The Earhart Foundation
In the autumn of 1930 the Earhart Foundation (a family enterprise established by H. B. Earhart of Ann Arbor) offered the president of the University a sum of money to finance an experiment in the training of a selected group of University students for more intelligent and effective leadership in the affairs of the modern American community. The sum assigned by the foundation was not to exceed $10,000 annually, and the period of experimentation was set at four years.
The president decided that the Department of Sociology was the logical unit to set up and administer this project. R. D. McKenzie was assigned the position of director of the enterprise by the president and the Board of Regents.
The plan of operation proposed and followed throughout the four-year period was as follows: a limited number (from eight to twelve) of advanced graduate students from the various social science disciplines were chosen each year on the basis of scholarship and personality, and were awarded fellowships in the Graduate School, each bearing a stipend of $500 for the academic year. In addition, a somewhat larger number (from twenty-five to thirty) of selected undergraduate students, most of them in their senior year, were awarded scholarships averaging around $100 for the academic year. Both fellows and scholars thus selected were required to devote a stipulated minimum amount of time each week to the investigation of some community problem in the field, primarily in the Detroit metropolitan region. The problems selected were carefully chosen, and the scholars, for the most part, worked under the field guidance of the fellows. Two seminars, each meeting for a two-hour period once a week, were set up, one for the fellows and one for the scholars. The two seminars were closely interrelated. The scholars working under the direction of a particular fellow always attended the senior seminar when the fellow in question reported on his work, and frequently the fellows made reports in the junior seminar.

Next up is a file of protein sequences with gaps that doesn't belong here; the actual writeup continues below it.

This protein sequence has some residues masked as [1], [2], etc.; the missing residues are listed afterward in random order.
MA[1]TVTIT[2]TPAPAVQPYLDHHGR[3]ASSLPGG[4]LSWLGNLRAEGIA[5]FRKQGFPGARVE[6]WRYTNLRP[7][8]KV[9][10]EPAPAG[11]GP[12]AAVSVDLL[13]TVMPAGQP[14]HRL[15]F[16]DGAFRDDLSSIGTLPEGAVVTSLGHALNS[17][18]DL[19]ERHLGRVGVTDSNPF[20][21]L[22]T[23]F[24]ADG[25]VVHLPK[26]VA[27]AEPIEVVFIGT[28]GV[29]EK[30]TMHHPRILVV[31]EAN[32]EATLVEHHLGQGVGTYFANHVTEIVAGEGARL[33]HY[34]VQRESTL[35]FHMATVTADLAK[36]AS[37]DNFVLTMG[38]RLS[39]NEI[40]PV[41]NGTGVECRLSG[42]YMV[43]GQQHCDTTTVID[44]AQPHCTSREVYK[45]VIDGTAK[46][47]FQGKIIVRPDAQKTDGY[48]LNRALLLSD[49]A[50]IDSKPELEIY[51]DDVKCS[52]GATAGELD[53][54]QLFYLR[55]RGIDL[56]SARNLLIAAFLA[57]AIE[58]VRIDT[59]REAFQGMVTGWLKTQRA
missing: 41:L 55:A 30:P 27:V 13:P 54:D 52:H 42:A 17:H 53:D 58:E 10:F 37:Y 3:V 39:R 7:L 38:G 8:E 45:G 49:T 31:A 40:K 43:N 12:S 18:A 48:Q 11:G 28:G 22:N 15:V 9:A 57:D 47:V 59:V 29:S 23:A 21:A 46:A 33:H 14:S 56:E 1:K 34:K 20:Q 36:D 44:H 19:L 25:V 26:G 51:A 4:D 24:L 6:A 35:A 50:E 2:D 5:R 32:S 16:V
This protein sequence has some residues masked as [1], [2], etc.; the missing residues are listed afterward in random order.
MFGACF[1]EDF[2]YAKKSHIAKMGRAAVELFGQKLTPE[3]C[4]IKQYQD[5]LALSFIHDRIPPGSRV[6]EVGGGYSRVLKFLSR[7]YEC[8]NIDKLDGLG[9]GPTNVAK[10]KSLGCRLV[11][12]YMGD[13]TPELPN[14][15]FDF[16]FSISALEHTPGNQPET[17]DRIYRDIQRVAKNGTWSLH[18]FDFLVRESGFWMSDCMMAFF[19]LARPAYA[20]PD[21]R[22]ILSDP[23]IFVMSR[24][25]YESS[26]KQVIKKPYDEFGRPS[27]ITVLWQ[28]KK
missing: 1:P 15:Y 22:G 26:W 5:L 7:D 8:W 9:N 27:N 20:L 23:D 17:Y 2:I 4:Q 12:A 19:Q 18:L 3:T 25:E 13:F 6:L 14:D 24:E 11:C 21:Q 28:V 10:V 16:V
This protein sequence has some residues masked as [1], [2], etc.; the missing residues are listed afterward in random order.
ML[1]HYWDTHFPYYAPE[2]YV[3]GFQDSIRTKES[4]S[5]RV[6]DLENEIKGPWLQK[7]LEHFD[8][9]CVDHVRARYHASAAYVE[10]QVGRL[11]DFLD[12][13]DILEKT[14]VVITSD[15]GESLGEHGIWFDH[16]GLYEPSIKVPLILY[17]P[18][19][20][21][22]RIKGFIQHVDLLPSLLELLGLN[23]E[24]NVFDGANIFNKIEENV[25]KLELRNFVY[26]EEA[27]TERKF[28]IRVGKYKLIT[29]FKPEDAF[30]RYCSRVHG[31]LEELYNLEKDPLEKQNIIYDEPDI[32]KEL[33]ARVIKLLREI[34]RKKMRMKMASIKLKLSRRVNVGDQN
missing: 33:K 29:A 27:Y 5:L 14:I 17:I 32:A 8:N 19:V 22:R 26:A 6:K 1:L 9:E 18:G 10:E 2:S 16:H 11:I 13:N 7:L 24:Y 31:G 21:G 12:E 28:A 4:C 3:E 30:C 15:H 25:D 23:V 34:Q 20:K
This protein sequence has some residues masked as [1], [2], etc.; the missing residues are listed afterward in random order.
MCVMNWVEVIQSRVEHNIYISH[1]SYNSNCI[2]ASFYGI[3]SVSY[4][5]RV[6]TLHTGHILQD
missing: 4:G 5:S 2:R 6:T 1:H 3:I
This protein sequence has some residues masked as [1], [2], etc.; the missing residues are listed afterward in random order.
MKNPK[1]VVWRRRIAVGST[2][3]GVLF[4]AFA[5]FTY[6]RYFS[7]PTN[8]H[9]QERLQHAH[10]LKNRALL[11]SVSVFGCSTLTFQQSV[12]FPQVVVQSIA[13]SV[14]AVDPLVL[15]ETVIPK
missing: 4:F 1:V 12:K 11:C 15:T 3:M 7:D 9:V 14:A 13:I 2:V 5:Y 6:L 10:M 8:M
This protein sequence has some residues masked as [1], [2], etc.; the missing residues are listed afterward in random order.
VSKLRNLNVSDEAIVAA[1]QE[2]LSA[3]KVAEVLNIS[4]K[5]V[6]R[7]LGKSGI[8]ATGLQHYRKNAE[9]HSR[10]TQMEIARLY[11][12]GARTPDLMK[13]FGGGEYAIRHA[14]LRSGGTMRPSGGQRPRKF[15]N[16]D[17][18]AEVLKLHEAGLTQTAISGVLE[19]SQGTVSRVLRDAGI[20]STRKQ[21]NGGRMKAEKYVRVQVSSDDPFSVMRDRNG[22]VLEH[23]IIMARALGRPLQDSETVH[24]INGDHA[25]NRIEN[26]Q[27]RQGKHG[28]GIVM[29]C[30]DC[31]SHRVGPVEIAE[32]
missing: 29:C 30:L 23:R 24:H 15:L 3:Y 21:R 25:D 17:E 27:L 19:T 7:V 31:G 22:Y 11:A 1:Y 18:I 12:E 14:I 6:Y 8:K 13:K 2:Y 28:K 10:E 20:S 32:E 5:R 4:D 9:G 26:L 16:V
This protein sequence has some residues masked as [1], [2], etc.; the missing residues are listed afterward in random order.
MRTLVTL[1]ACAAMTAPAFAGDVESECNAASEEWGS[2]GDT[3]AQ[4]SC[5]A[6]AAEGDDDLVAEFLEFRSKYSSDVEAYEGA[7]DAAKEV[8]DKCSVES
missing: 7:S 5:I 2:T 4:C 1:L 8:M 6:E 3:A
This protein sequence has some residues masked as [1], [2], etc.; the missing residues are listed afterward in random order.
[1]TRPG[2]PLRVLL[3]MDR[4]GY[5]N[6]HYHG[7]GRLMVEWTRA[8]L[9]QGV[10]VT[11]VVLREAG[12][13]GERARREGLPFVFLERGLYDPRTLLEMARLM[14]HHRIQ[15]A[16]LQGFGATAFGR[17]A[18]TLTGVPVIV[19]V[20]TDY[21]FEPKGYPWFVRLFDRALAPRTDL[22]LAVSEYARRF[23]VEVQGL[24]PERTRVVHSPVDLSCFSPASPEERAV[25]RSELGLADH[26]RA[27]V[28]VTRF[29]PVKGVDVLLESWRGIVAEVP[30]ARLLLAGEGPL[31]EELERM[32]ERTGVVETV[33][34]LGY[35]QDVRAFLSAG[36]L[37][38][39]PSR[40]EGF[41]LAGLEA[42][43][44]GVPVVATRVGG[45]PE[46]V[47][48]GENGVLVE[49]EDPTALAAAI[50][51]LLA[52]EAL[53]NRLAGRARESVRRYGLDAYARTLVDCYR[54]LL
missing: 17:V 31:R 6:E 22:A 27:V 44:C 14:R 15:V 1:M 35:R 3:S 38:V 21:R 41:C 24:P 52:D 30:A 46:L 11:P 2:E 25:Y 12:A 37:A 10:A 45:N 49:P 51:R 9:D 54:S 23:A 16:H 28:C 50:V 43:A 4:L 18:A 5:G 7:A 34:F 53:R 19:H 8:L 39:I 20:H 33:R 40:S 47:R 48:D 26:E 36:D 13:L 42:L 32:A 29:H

One feature of these seminars was rather unique; namely, the participation in them by members from the various social science departments and also by invited persons from the outside community. As each student reported in the seminar, those most closely associated with his research project, both professors and outsiders, attended the seminar and took part in the discussion. This, together with the fact that the student members of the seminar represented different social science disciplines, and were engaged in the study of different types of community problems, made for a cross-fertilization of ideas and for a broader perspective of the interrelationships of human activities in our modern social order. It tended to break down the narrow academic divisions which characterize university specialization and to focus attention upon the interrelationships of social phenomena.
The period of this experiment terminated at the close of the academic year 1934-35, but in recognition of the value of this type of activity, the University has continued the project, though on a somewhat more limited scale, by setting aside a number of specially designated fellowships in the Graduate School to be awarded to students selected for this work.
Aside from the student-training feature of this work, which, of course, Page 733was the main objective, a considerable amount of research material has been collected which is made available to interested parties and which, when amplified and interpreted, will be presented in published form.